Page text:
- Multi-period public transport design: A novel model and solution approaches (2008)
- In this paper, we are going to propose the first mathematical model for Multi- Period Hub Location Problems (MPHLP). We apply this mixed integer program- ming model on public transport planning and call it Multi-Period Hub Location Problem for Public Transport (MPHLPPT). In fact, HLPPT model proposed earlier by the authors is extended to include more facts and features of the real-life application. In order to solve instances of this problem where existing standard solvers fail, a solution approach based on a greedy neighborhood search is developed. The computational results substantiate the efficiency of our solution approach to solve instances of MPHLPPT.

- A constraint programming approach for the two-dimensional rectangular packing problem with orthogonal orientations (2008)
- We propose a constraint-based approach for the two-dimensional rectangular packing problem with orthogonal orientations. This problem is to arrange a set of rectangles that can be rotated by 90 degrees into a rectangle of minimal size such that no two rectangles overlap. It arises in the placement of electronic devices during the layout of 2.5D System-in-Package integrated electronic systems. Moffitt et al. [8] solve the packing without orientations with a branch and bound approach and use constraint propagation. We generalize their propagation techniques to allow orientations. Our approach is compared to a mixed-integer program and we provide results that outperform it.

- A Lattice Boltzmann Method for immiscible multiphase flow simulations using the Level Set Method (2008)
- We consider the lattice Boltzmann method for immiscible multiphase flow simulations. Classical lattice Boltzmann methods for this problem, e.g. the colour gradient method or the free energy approach, can only be applied when density and viscosity ratios are small. Moreover, they use additional fields defined on the whole domain to describe the different phases and model phase separation by special interactions at each node. In contrast, our approach simulates the flow using a single field and separates the fluid phases by a free moving interface. The scheme is based on the lattice Boltzmann method and uses the level set method to compute the evolution of the interface. To couple the fluid phases, we develop new boundary conditions which realise the macroscopic jump conditions at the interface and incorporate surface tension in the lattice Boltzmann framework. Various simulations are presented to validate the numerical scheme, e.g. two-phase channel flows, the Young-Laplace law for a bubble and viscous fingering in a Hele-Shaw cell. The results show that the method is feasible over a wide range of density and viscosity differences.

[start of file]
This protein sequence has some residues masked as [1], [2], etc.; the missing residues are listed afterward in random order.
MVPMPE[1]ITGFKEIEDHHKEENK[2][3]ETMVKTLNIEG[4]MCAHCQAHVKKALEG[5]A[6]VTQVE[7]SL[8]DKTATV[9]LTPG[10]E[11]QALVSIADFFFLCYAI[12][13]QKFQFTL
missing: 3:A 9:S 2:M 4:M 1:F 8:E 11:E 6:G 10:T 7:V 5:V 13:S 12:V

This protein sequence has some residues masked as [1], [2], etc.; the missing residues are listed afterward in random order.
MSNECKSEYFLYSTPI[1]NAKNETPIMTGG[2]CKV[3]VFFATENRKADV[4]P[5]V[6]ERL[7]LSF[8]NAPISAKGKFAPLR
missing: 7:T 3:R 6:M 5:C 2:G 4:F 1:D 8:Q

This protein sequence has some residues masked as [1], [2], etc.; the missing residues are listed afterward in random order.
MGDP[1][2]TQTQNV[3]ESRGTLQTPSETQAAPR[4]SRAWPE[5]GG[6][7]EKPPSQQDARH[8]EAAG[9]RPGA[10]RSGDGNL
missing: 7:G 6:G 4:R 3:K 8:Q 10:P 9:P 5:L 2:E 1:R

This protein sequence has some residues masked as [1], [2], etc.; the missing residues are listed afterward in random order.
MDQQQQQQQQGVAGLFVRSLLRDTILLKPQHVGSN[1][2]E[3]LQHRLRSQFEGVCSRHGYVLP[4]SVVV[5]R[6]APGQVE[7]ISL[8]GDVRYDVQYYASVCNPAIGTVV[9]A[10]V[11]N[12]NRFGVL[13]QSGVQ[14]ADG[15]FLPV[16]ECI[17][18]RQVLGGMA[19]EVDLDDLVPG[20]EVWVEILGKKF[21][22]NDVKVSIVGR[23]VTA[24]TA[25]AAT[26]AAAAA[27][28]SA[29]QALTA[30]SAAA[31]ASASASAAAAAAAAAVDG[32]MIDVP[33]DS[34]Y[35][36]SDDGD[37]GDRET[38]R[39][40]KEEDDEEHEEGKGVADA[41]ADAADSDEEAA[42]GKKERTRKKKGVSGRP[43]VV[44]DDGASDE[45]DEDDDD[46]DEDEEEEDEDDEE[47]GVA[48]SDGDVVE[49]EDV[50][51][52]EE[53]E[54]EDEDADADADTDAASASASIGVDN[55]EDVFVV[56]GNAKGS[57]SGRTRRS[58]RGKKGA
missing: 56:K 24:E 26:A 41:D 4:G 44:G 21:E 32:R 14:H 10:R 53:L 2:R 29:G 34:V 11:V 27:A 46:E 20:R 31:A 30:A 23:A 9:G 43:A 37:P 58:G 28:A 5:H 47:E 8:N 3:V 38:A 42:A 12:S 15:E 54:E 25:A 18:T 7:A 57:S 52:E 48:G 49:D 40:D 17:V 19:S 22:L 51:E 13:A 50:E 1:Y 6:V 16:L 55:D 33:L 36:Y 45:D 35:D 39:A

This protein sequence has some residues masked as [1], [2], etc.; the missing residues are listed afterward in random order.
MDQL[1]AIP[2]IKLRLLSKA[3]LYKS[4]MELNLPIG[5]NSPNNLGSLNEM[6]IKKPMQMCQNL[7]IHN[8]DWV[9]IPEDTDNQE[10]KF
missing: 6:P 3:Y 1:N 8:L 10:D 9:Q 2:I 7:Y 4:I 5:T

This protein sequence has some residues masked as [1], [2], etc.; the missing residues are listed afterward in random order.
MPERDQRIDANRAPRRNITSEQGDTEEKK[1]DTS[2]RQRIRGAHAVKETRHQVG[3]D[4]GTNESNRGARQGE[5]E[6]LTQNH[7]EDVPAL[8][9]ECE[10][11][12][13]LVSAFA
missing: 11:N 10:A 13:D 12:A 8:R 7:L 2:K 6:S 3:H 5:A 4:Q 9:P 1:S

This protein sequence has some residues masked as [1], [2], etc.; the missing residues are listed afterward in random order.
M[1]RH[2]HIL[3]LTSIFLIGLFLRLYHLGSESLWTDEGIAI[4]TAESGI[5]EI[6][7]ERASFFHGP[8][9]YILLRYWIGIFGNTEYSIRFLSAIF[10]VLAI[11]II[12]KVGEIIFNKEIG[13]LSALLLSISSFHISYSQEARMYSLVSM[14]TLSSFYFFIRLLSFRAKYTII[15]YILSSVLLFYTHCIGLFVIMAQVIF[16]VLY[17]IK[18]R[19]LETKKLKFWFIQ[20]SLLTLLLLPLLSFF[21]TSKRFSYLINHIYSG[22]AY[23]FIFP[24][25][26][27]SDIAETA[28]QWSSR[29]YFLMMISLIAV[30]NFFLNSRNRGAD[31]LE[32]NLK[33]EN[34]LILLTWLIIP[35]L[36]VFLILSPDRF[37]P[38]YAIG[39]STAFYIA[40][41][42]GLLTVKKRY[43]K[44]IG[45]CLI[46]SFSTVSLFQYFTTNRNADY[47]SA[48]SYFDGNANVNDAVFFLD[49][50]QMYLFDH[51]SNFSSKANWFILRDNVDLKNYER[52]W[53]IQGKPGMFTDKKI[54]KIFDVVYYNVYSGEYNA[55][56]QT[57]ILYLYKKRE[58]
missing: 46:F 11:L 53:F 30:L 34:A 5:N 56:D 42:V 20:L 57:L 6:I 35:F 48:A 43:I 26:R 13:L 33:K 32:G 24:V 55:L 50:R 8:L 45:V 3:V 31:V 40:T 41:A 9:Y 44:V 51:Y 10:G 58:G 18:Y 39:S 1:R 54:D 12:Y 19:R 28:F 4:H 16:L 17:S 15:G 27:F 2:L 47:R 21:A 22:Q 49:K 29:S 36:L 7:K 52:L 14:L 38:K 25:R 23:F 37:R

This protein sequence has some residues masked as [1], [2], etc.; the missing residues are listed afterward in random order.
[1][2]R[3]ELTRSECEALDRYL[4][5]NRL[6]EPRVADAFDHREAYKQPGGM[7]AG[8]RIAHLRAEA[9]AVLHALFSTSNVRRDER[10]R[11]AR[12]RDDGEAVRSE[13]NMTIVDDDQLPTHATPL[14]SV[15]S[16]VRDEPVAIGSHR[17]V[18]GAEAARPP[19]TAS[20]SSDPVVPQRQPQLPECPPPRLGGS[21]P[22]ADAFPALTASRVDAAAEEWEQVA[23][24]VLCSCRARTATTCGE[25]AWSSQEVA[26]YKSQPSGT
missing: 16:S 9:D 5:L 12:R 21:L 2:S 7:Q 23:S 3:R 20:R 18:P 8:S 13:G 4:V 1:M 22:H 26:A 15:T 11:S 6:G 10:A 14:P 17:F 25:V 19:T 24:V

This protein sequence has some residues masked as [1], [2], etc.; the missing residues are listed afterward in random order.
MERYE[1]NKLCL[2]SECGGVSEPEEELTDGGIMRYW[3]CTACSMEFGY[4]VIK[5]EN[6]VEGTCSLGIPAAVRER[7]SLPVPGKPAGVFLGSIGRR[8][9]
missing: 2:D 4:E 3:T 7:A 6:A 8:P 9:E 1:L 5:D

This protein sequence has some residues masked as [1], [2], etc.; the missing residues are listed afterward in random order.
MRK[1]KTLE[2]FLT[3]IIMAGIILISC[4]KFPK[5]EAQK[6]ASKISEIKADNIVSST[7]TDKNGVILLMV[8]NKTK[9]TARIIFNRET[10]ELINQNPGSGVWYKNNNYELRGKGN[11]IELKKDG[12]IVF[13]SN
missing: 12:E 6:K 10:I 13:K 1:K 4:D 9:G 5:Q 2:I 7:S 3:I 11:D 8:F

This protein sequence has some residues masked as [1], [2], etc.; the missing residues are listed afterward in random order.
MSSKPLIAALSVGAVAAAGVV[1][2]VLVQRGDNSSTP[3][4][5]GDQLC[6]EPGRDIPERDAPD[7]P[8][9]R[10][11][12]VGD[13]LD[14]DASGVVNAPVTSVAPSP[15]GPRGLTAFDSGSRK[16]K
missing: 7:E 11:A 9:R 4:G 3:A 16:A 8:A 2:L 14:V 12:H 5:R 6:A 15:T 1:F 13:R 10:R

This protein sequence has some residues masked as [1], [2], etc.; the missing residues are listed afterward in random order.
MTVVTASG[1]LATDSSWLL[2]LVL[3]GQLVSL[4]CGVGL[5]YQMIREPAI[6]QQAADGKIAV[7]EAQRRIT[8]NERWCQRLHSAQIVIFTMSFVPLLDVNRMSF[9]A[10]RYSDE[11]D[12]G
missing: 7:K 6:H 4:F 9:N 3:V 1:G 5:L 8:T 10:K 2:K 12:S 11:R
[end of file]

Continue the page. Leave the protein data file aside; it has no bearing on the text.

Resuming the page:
- Homogenization in elasto-plasticity (2008)
- The theory of the two-scale convergence was applied to homogenization of elasto-plastic composites with a periodic structure and exponential hardening law. The theory is based on the fact that the elastic as well as the plastic part of the stress field two-scale converges to a limit, which is factorized by parts, depending only on macroscopic characteristics, represented in terms of corresponding part of the homogenised stress tensor and only on stress concentration tensor, related to the micro-geometry and elastic or plastic micro-properties of composite components. The theory was applied to metallic matrix material with Ludwik and Hocket-Sherby hardening law and pure elastic inclusions in two numerical examples. Results were compared with results of mechanical averaging based on the self-consistent methods.

- Determination of interaction between MCT1 and CAII via a mathematical and physiological approach (2008)